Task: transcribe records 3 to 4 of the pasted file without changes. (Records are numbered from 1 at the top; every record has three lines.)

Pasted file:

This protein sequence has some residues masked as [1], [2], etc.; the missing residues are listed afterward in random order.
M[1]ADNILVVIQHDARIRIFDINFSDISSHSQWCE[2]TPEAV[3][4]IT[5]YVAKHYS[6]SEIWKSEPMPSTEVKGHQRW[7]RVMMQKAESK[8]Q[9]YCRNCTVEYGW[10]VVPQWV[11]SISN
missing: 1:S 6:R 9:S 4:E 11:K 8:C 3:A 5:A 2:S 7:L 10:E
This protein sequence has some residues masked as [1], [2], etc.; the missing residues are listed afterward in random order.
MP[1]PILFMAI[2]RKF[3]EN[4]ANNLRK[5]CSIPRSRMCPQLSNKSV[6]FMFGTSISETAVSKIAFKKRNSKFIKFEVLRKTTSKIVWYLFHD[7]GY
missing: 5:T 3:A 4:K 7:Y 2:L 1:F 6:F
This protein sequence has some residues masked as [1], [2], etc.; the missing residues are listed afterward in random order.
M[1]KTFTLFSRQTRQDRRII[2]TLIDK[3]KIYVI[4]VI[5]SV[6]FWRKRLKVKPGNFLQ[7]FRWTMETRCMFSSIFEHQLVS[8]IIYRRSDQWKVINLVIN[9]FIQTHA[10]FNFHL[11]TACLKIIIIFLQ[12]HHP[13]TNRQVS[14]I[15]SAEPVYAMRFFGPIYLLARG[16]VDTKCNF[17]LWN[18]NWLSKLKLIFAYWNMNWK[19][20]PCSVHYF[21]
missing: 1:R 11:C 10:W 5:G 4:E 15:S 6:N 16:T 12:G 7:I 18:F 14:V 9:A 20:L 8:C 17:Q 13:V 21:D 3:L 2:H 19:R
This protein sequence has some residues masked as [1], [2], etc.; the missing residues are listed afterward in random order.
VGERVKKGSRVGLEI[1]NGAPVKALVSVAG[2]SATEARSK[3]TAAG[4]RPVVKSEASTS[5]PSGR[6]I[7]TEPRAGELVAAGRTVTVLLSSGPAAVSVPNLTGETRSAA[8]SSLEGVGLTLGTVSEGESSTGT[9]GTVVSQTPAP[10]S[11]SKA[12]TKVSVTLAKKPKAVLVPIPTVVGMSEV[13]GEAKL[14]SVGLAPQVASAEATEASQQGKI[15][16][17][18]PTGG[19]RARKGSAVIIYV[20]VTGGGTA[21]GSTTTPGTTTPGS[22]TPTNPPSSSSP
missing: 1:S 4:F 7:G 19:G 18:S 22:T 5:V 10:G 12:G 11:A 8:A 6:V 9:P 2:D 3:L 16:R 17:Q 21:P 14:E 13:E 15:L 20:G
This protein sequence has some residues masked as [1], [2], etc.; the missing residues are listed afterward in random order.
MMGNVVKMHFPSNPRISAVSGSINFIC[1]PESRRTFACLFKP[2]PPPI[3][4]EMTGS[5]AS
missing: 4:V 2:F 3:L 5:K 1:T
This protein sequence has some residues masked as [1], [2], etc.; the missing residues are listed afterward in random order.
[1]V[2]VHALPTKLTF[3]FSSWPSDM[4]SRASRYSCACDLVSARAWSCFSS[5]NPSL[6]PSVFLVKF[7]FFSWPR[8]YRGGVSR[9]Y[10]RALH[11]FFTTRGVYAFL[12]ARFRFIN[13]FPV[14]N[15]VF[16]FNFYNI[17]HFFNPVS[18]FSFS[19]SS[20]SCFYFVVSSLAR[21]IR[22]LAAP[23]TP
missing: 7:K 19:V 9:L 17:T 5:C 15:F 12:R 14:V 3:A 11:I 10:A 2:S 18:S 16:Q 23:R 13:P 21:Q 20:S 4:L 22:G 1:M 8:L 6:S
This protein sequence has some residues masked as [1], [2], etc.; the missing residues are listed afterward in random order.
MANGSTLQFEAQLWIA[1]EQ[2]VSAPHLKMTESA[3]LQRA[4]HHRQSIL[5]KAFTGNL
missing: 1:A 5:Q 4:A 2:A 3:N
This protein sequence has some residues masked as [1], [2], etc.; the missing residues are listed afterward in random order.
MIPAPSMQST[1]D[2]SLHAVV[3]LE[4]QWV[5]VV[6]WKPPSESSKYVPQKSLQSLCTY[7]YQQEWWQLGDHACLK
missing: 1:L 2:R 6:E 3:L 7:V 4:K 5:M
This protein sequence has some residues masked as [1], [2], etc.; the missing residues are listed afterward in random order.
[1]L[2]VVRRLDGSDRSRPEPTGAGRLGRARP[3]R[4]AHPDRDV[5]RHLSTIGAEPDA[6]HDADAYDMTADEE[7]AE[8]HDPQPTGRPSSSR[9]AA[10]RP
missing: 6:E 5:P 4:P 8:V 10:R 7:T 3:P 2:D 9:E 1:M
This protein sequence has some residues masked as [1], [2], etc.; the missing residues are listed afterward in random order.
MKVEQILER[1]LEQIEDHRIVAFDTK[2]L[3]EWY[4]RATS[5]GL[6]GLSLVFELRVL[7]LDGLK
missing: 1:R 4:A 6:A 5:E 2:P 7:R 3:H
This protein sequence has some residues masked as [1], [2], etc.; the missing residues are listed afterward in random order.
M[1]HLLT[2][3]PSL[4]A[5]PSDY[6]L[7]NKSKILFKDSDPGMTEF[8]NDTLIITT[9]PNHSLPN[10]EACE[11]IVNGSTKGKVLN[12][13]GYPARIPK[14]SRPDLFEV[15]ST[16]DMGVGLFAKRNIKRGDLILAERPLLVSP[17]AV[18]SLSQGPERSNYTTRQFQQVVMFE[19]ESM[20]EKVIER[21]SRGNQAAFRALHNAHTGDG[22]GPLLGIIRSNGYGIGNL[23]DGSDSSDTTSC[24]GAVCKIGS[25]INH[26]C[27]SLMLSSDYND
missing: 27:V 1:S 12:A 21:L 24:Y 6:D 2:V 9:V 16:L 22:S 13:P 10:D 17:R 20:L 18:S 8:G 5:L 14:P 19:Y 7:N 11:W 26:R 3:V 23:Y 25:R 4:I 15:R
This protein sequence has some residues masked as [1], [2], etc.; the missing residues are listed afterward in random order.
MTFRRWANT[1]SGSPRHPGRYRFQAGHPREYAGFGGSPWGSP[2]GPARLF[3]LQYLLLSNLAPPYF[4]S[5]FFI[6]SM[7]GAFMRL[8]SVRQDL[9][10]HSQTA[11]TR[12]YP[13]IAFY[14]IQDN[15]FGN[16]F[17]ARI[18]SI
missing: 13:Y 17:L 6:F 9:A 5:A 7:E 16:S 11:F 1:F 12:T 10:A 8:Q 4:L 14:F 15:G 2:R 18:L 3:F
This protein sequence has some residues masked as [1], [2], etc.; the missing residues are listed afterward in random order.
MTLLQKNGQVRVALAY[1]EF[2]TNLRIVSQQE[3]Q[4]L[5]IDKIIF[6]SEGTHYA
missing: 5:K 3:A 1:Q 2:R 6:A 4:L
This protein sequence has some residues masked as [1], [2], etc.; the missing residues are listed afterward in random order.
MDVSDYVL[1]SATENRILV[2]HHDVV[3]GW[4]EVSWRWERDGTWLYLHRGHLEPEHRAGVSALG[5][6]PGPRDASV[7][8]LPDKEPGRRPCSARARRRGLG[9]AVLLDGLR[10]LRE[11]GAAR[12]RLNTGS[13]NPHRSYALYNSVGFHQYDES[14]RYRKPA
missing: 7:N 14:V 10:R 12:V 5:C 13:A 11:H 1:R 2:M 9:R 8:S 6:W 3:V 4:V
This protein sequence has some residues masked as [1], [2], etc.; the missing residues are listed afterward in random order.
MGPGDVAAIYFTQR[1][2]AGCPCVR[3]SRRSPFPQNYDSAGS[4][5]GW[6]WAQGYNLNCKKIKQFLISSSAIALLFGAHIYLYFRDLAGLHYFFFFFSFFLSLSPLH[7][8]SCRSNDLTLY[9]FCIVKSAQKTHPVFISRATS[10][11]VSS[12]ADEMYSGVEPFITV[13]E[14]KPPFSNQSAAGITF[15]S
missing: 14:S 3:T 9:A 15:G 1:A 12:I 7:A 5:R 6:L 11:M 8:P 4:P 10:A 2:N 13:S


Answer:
This protein sequence has some residues masked as [1], [2], etc.; the missing residues are listed afterward in random order.
M[1]KTFTLFSRQTRQDRRII[2]TLIDK[3]KIYVI[4]VI[5]SV[6]FWRKRLKVKPGNFLQ[7]FRWTMETRCMFSSIFEHQLVS[8]IIYRRSDQWKVINLVIN[9]FIQTHA[10]FNFHL[11]TACLKIIIIFLQ[12]HHP[13]TNRQVS[14]I[15]SAEPVYAMRFFGPIYLLARG[16]VDTKCNF[17]LWN[18]NWLSKLKLIFAYWNMNWK[19][20]PCSVHYF[21]
missing: 1:R 11:C 10:W 5:G 4:E 15:S 6:N 16:T 12:G 7:I 18:F 14:V 9:A 20:L 8:C 17:Q 13:V 21:D 3:L 2:H 19:R
This protein sequence has some residues masked as [1], [2], etc.; the missing residues are listed afterward in random order.
VGERVKKGSRVGLEI[1]NGAPVKALVSVAG[2]SATEARSK[3]TAAG[4]RPVVKSEASTS[5]PSGR[6]I[7]TEPRAGELVAAGRTVTVLLSSGPAAVSVPNLTGETRSAA[8]SSLEGVGLTLGTVSEGESSTGT[9]GTVVSQTPAP[10]S[11]SKA[12]TKVSVTLAKKPKAVLVPIPTVVGMSEV[13]GEAKL[14]SVGLAPQVASAEATEASQQGKI[15][16][17][18]PTGG[19]RARKGSAVIIYV[20]VTGGGTA[21]GSTTTPGTTTPGS[22]TPTNPPSSSSP
missing: 1:S 4:F 7:G 19:G 18:S 22:T 5:V 10:G 12:G 11:A 8:A 6:V 9:P 2:D 3:L 16:R 17:Q 21:P 14:E 13:E 15:L 20:G